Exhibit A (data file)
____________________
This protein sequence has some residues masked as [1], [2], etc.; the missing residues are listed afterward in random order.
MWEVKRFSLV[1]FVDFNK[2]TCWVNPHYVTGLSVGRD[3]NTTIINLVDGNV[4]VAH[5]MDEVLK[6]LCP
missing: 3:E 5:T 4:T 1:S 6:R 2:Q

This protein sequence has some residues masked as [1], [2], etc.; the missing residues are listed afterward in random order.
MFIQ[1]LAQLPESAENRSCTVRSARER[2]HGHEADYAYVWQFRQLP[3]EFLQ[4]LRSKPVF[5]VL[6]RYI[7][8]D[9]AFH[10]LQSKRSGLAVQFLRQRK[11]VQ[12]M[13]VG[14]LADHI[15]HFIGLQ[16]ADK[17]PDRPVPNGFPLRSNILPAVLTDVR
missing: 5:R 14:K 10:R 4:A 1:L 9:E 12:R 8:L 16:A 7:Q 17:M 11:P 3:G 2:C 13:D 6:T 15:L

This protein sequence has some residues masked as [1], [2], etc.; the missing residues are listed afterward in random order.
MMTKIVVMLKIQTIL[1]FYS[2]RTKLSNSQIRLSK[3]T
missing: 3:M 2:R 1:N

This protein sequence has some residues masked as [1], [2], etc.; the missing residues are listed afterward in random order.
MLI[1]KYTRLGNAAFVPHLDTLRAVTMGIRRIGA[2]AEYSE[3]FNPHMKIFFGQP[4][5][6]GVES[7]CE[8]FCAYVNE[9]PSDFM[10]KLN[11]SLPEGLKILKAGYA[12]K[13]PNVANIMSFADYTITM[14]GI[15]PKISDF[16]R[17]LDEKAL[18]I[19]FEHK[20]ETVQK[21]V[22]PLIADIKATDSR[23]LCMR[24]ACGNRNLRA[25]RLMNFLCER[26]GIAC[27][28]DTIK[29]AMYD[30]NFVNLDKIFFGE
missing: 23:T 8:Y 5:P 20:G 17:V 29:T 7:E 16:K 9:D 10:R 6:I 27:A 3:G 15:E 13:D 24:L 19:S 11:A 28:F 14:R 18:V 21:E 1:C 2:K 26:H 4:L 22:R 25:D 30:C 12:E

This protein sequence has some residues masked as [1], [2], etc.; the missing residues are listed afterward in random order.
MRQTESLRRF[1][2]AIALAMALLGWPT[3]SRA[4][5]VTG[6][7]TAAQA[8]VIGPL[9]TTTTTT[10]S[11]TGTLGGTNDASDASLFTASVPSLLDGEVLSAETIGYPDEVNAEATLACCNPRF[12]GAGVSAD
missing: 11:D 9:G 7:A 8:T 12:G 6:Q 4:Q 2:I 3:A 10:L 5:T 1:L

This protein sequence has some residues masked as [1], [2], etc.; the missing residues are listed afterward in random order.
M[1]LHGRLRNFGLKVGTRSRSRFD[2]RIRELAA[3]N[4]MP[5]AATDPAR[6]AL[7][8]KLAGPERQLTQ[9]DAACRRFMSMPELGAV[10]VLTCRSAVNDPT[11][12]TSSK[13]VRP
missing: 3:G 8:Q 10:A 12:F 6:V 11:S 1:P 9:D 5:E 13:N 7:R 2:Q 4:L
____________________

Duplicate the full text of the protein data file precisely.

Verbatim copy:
This protein sequence has some residues masked as [1], [2], etc.; the missing residues are listed afterward in random order.
MWEVKRFSLV[1]FVDFNK[2]TCWVNPHYVTGLSVGRD[3]NTTIINLVDGNV[4]VAH[5]MDEVLK[6]LCP
missing: 3:E 5:T 4:T 1:S 6:R 2:Q

This protein sequence has some residues masked as [1], [2], etc.; the missing residues are listed afterward in random order.
MFIQ[1]LAQLPESAENRSCTVRSARER[2]HGHEADYAYVWQFRQLP[3]EFLQ[4]LRSKPVF[5]VL[6]RYI[7][8]D[9]AFH[10]LQSKRSGLAVQFLRQRK[11]VQ[12]M[13]VG[14]LADHI[15]HFIGLQ[16]ADK[17]PDRPVPNGFPLRSNILPAVLTDVR
missing: 5:R 14:K 10:R 4:A 1:L 9:E 12:R 8:L 16:A 7:Q 17:M 11:P 3:G 2:C 13:D 6:T 15:L

This protein sequence has some residues masked as [1], [2], etc.; the missing residues are listed afterward in random order.
MMTKIVVMLKIQTIL[1]FYS[2]RTKLSNSQIRLSK[3]T
missing: 3:M 2:R 1:N

This protein sequence has some residues masked as [1], [2], etc.; the missing residues are listed afterward in random order.
MLI[1]KYTRLGNAAFVPHLDTLRAVTMGIRRIGA[2]AEYSE[3]FNPHMKIFFGQP[4][5][6]GVES[7]CE[8]FCAYVNE[9]PSDFM[10]KLN[11]SLPEGLKILKAGYA[12]K[13]PNVANIMSFADYTITM[14]GI[15]PKISDF[16]R[17]LDEKAL[18]I[19]FEHK[20]ETVQK[21]V[22]PLIADIKATDSR[23]LCMR[24]ACGNRNLRA[25]RLMNFLCER[26]GIAC[27][28]DTIK[29]AMYD[30]NFVNLDKIFFGE
missing: 23:T 8:Y 5:P 20:G 17:V 29:T 7:E 16:K 9:D 10:R 6:I 27:A 3:G 15:E 13:D 24:L 19:S 11:A 28:F 14:R 18:V 21:E 1:C 2:K 26:H 4:L 22:R 25:D 30:C 12:E

This protein sequence has some residues masked as [1], [2], etc.; the missing residues are listed afterward in random order.
MRQTESLRRF[1][2]AIALAMALLGWPT[3]SRA[4][5]VTG[6][7]TAAQA[8]VIGPL[9]TTTTTT[10]S[11]TGTLGGTNDASDASLFTASVPSLLDGEVLSAETIGYPDEVNAEATLACCNPRF[12]GAGVSAD
missing: 11:D 9:G 7:A 8:T 12:G 6:Q 4:Q 2:I 3:A 10:L 5:T 1:L

This protein sequence has some residues masked as [1], [2], etc.; the missing residues are listed afterward in random order.
M[1]LHGRLRNFGLKVGTRSRSRFD[2]RIRELAA[3]N[4]MP[5]AATDPAR[6]AL[7][8]KLAGPERQLTQ[9]DAACRRFMSMPELGAV[10]VLTCRSAVNDPT[11][12]TSSK[13]VRP
missing: 3:G 8:Q 10:A 12:F 6:V 11:S 1:P 9:D 5:E 13:N 7:R 2:Q 4:L